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Judging by Heuristic: Cognitive Illusions in Judicial Decision Making

NCJ Number
Judicature Volume: 86 Issue: 1 Dated: July-August 2002 Pages: 44-50
Chris Guthrie; Jeffrey J. Rachlinski; Andrew J. Wistrich
Date Published
July 2002
7 pages
This article discusses the effects of cognitive illusions on judicial decision making.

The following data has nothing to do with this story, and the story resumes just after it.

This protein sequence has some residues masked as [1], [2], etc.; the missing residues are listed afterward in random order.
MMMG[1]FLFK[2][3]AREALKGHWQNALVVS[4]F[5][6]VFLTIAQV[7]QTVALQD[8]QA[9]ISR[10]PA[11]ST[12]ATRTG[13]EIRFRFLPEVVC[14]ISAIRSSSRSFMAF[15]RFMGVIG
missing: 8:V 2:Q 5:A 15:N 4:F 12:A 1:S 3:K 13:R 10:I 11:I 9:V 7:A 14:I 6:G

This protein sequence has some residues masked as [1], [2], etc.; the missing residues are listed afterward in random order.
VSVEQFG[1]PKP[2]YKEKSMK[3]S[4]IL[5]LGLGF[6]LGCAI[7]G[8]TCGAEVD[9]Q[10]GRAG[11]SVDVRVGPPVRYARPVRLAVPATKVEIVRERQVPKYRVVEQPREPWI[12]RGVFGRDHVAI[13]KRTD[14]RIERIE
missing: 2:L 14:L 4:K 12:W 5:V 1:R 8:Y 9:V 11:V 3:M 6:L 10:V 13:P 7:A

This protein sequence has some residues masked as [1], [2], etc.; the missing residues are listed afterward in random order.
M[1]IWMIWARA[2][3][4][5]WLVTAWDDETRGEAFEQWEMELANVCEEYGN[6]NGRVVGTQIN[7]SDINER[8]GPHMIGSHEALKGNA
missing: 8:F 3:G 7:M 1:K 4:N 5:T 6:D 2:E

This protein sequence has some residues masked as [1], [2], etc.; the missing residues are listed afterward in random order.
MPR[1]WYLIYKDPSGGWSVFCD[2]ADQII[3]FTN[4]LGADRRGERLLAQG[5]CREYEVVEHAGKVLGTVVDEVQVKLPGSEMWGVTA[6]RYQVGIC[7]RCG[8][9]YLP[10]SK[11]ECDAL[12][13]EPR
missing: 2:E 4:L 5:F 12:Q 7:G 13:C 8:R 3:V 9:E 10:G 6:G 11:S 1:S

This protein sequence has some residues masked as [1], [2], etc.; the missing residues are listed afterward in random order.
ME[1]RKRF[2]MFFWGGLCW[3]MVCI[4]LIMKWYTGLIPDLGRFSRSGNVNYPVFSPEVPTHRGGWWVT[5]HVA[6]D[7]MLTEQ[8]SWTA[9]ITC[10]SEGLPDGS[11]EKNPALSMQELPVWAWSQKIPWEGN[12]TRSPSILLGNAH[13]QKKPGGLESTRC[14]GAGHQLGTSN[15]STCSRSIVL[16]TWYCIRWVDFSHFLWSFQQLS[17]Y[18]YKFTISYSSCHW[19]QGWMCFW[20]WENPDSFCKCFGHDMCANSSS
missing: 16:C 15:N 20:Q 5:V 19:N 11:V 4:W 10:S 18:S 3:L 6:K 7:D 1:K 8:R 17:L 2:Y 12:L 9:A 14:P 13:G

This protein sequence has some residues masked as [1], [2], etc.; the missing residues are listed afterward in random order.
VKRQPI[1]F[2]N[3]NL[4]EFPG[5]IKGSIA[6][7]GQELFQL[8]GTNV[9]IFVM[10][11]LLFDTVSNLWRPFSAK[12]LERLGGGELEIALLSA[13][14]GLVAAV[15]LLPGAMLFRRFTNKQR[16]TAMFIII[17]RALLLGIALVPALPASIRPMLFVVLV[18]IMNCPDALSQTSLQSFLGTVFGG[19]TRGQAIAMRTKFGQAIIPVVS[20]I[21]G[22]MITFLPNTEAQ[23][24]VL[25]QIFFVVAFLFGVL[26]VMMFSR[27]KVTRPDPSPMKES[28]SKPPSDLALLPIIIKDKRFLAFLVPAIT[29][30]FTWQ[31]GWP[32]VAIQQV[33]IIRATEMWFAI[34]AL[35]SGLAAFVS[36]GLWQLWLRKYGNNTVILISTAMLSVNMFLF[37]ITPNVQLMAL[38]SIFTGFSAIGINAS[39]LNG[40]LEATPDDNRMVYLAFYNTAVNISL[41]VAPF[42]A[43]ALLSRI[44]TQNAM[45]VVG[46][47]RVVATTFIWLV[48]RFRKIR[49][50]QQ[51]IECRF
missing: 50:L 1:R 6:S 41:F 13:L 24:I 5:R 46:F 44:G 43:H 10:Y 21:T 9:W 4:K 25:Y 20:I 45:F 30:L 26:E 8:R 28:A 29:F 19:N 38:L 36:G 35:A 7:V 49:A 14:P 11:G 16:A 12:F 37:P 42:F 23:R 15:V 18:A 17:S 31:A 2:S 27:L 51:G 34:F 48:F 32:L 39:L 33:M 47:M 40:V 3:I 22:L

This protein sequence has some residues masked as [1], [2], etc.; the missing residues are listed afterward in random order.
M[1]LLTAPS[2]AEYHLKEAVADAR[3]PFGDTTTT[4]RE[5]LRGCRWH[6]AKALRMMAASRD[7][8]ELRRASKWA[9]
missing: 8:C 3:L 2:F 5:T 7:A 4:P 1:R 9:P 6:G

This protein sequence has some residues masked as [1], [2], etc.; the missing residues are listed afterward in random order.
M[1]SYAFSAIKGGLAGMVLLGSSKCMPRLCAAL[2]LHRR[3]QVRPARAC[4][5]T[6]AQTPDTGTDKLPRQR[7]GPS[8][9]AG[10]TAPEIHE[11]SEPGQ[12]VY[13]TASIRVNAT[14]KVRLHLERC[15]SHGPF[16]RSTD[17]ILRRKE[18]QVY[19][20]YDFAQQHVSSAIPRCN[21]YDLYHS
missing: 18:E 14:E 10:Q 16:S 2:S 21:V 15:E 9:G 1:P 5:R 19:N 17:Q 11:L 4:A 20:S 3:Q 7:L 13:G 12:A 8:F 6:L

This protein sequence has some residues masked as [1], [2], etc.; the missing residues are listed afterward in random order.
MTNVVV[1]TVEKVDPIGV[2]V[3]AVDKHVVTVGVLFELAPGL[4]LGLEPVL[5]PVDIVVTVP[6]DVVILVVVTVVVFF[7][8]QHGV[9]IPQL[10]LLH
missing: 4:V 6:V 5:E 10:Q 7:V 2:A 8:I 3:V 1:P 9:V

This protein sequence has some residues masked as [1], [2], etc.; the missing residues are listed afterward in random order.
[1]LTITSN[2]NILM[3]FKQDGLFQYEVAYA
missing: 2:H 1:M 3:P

The legitimacy of the judiciary depends on the quality of the judgments that judges make. The public expects judges to avoid making systematic errors that favor certain parties or writing opinions that embed these mistakes into the law. Psychological research suggests that this may be unrealistic. Research indicates that people rely on mental shortcuts or “heuristics” to make complex decisions. These heuristics can create cognitive illusions of judgment. Certain fact patterns can fool people’s judgment, leading them to believe things that are not really true. Research indicates that cognitive illusions affect the way juries decide cases. It seems reasonable to speculate that judges, who are intelligent, experienced, well-trained, and highly motivated decision makers, might be immune to such illusions. Research on judgment and choice suggests that cognitive illusions plague many professionals. An empirical study was conducted to determine whether five common cognitive illusions--anchoring, framing, hindsight bias, inverse fallacy, and egocentric bias--would influence the decision making of a sample of 167 Federal magistrate judges. A brief questionnaire was administered to these judges during an educational conference. Results show that, although these judges were less susceptible to framing effects and the inverse fallacy than other decisionmakers faced with similar situations, they proved to be just as susceptible as other experts and laypersons to the influence of anchoring effects, the hindsight bias, and the egocentric bias. Overall, results indicate that judges use heuristics that can produce systematic errors in judgment. Some ways that judges can minimize the effects of cognitive illusions are considering multiple perspectives and seeking out decision making methods or standards that are less likely to be influenced by misleading heuristics. 3 tables, 22 footnotes